Rosebud Orchid, Spreading Pogonia (Cleistes bifaria)
Part of the Florida's Native and Naturalized Orchids WebsiteClassification:
Kingdom: Plantae - Plants
Subkingdom: Tracheobionta - Vascular Plants
Superdivision: Spermatophyta - Seed plants
Division: Magnoliophyta - Flowering plants
Class: Liliopsida - Monocotyledons
Subclass: Liliidae - Subclass containing lily and orchid relatives
Order: Orchidales - Orchid order
Family: Orchidaceae - Orchid Family
Subfamily: Vanilloideae - Vanilloids
Tribe: Pogonieae - Pogonia Tribe
Subtribe: Pogoniinae - Pogonia Subtribe
Synonyms: Cleistes divaricata (Linnaeus) Ames, var. bifaria Fernald 1946., Pogonia bifaria (Fernald) P. M. Brown & Wunderlin, N. Amer. Native Orchid J. 3: 450. 1997.
Summary: Terrestrial consisting of an underground network of spreading roots and an above-ground stem with a single leaf about mid-way up the stem. A smaller floral bract clasps around the base of the flower. The entire plant is coated with a whitish, plum-like frosting. The flower consists of the petals and lip forming a rather tight tube with the three sepals spreading upward behind this. The lip is heavily veined with several crests running along the middle. Flowers are sometimes fragrant.
Common Name: Rosebud Orchid, Spreading Pogonia
Habitat: An inhabitant of moist, open, boggy pinelands and wet roadsides
Flowering season: April through May
This particular species will always hold a special place in my heart. It was the second wild orchid species I had ever seen in situ as a young teenager. On this particular evening, my mother took my family out into the forest near our home to see something, she wouldn't say what. As we walked along, we saw a few plants of Spiranthes praecox in flower, which became my first native orchid seen in situ. Further along, my mom pointed out a small, pink patch that, at first sight, seemed to be one of many fetterbush leaves infected with this sort of gall disease that causes their leaves to swell up and turn bright pink. In fact, this is what she thought she was investigating that day. As we approached more closely, it became apparent that these were no galls. Before our eyes was a small colony of Cleistes bifaria, their stately, solitary flowers perched gracefully atop their slender stems.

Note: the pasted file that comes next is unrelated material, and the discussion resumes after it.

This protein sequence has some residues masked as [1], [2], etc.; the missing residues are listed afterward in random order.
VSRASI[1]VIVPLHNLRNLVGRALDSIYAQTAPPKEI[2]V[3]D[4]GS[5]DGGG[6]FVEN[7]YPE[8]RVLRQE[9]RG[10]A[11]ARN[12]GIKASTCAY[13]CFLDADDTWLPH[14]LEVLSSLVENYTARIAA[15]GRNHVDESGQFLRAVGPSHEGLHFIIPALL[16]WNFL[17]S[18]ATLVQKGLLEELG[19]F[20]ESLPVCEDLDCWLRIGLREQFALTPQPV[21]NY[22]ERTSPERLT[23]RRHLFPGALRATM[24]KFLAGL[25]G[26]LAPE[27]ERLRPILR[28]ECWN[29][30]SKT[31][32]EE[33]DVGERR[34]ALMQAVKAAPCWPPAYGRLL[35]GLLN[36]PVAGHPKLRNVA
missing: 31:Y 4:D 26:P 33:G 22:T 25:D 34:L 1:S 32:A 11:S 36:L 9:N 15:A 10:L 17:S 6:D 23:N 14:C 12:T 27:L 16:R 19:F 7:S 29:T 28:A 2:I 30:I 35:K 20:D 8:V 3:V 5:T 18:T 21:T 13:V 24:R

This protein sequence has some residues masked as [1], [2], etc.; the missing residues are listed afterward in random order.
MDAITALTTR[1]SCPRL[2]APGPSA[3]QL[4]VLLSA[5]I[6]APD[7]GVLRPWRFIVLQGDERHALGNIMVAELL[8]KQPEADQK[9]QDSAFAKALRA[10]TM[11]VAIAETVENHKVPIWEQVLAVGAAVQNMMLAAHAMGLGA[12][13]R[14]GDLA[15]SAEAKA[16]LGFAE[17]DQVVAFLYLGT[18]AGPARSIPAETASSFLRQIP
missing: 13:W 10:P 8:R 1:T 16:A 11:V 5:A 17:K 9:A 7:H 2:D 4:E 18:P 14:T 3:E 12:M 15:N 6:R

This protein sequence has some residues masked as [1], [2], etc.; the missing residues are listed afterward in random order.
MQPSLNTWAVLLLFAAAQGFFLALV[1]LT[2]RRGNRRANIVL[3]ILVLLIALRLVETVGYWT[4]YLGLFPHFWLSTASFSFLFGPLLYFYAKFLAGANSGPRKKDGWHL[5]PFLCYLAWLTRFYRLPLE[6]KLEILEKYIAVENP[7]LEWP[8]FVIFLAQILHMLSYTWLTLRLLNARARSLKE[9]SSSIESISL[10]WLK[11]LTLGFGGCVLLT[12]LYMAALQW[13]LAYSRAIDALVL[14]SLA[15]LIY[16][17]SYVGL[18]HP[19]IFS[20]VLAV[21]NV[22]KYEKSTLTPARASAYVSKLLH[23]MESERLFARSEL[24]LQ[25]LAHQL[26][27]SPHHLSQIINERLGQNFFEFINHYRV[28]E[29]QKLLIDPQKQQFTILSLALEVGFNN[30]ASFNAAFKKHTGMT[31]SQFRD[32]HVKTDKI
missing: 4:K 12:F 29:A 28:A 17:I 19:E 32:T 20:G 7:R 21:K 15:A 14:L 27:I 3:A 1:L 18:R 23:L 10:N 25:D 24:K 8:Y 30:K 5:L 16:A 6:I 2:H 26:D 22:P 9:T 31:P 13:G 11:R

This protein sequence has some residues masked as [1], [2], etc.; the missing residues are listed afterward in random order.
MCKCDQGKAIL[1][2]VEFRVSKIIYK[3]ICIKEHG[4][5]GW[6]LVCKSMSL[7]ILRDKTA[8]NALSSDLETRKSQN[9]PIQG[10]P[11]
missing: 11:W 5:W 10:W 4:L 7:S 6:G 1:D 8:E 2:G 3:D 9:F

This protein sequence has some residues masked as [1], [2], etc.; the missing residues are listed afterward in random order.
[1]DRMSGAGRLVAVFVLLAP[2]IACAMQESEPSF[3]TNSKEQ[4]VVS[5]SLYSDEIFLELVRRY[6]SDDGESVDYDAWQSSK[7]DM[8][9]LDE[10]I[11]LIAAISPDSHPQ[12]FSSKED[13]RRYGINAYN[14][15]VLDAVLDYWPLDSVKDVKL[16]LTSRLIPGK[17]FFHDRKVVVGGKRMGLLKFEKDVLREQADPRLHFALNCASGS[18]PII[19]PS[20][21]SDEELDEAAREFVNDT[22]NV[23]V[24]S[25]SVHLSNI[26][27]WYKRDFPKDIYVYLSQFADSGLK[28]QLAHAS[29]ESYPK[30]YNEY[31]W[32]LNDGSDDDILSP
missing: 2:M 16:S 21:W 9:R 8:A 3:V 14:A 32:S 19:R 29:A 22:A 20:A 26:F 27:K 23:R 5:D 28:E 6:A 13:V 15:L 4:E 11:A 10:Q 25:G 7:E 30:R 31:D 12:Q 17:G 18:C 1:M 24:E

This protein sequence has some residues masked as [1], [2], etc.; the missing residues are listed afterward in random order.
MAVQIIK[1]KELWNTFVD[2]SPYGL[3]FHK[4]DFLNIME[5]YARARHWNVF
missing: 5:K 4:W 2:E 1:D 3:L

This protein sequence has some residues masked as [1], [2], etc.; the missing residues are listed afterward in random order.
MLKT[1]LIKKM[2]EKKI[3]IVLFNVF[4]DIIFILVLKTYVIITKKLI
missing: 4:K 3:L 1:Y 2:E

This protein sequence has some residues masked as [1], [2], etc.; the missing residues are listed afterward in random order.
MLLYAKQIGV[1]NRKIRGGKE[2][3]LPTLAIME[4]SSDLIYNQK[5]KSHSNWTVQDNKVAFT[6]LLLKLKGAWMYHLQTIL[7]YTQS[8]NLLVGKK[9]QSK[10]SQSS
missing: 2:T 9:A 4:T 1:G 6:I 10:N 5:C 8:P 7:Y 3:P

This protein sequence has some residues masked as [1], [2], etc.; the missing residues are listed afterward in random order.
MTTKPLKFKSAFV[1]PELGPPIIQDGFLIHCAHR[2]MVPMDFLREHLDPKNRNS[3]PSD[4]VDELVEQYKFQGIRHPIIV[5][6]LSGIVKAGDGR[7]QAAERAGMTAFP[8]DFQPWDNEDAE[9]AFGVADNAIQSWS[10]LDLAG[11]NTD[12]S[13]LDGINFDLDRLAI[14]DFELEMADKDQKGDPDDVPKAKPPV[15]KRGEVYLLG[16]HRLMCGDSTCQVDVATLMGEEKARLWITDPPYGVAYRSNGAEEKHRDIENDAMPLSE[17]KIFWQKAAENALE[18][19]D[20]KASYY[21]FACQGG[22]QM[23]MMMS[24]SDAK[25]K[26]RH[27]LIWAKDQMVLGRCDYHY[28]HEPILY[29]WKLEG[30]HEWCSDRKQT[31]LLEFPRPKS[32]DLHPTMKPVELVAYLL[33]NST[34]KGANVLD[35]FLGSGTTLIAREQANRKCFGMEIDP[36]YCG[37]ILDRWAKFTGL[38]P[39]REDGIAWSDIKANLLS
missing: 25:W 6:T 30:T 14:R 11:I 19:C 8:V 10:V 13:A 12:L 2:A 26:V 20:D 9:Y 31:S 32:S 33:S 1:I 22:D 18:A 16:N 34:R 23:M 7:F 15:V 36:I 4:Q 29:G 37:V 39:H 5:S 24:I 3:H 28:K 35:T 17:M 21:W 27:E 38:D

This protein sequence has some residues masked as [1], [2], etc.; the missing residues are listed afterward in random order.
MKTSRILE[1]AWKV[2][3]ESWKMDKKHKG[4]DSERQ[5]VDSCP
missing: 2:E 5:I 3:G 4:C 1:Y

Over the ensuing years, I watched this colony, visiting every year when they flowered. I watched the plants dwindle during dry spells, only to bounce back stronger than ever when the rains returned strongly. They always seemed to come back especially strongly after a controlled burn in the area, probably due to the removal of competing vegetation.
Of all the terrestrial orchids growing in Florida, this species (and the related Cleistes divaricata) is perhaps the most impressive with its solitary two-inch-tall flowers on a 12-to-18 inch tall stem. In a fashion similar to Pogonia ophioglossoides, the stem has a single, clasping leaf borne midway up the stem and another smaller floral bract just beneath the flower. Seedlings consist of just a single leaf. The entire plant is covered with a plum-like frosting, which makes even non-flowering plants stand out well against the surrounding vegetation. The flowers are sometimes scented with a strong, sweet vanilla-like scent.
This orchid is encountered infrequently in wet, open pinelands, often as part of the longleaf pine and wiregrass communities found throughout the southeastern United States. It is never very common, but becomes locally abundant in areas of the Florida panhandle, especially in the Apalachicola National Forest, where it is accompanied by the more common Grass Pink (Calopogon tuberosus) and Pale Grass Pink (Calopogon pallidus).
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